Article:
Transcriptic

Working With Packages

Create a New Package

$ transcriptic create-package test_package "for testing protocols"

List Existing Packages

Initialize a Directory With An Empty Manifest Template

The init command creates an empty manifest.json file with the proper structure within the current directory (by default) or a directory passed as an argument. Read below or here to find out more about what a manifest does. This command will prompt to overwrite if your folder already contains a file called manifest.json.

Compress All Files in Working Directory into a Release

$ transcriptic build-release

Passing a --name argument allows you to name your release, otherwise it will be named release_<version from manifest> automatically

Compress All Files in Working Directory into a Release and Upload to a Package

$ transcriptic build-release test_package

Passing a package name as an argument automatically uploads the release created to that package.

Upload a Release to an Existing Package

$ transcriptic upload-release release_v1.0.0.zip test_package

More About Packages

The autoprotocol-python library helps you generate Autoprotocol with easy to use functions. autoprotocol.harness parses a set of typed input parameters contained in a manifest.json file and passes them back to the specified script when you run transcriptic preview (see above). Input types also define protocol browser UI elements on transcriptic's website.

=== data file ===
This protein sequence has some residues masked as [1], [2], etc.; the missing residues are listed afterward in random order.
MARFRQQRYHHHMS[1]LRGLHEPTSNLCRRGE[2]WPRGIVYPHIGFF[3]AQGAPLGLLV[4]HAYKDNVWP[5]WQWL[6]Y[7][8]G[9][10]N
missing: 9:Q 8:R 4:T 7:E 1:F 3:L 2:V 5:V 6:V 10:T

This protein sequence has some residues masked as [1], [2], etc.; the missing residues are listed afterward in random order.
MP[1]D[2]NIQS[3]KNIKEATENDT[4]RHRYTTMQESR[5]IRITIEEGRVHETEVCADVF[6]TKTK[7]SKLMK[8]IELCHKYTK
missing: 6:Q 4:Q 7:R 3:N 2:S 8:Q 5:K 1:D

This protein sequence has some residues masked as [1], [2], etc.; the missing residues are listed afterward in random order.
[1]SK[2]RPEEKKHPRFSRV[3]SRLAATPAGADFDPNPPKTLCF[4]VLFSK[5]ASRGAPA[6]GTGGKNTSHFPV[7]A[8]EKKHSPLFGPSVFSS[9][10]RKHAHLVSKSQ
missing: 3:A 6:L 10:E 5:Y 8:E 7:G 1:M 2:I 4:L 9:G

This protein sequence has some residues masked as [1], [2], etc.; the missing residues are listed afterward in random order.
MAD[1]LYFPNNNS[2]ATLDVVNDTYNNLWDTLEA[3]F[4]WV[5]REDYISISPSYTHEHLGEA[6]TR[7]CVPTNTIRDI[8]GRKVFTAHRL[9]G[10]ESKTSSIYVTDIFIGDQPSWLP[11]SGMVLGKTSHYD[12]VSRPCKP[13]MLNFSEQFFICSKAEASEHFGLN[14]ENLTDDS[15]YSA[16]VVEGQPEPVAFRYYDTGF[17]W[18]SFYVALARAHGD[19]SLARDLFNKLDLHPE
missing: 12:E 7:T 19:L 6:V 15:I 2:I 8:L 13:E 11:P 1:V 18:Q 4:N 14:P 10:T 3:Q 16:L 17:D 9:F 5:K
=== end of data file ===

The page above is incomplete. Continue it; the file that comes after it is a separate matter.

Worked Example

The example below assumes the following file structure:

test_package/
    manifest.json
    requirements.txt
    test.py

A manifest.json file contains metadata about protocols required when uploading a package to Transcriptic. A package can contain many protocols but for our example it will contain just one. The "inputs" stanza defines expected parameter types which translate into the proper UI elements for that type when you upload the package to Transcriptic. Read more about the manifest file here. The preview section serves to provide your script with hard-coded parameters and refs for local testing:

The following is what your test.py file would look like. Note that there is no need to declare a Protocol object within the script or print the protocol to standard out, both of these things are taken care of by autoprotocol.harness. The protocol_name parameter in autoprotocol.harness.run() must match the name of that protocol within your manifest.json file:

A requirements.txt file is necessary for any modules your code relies on to run. In the example below, the file specifies a specific commit SHA of the autoprotocol-python library.

A release consists of everything within the protocols_folder folder (but do not zip the folder itself: the manifest.json file must be at the top level of the archive.). You can prepare a release automatically from within a directory by using the transcript release command as outlined above.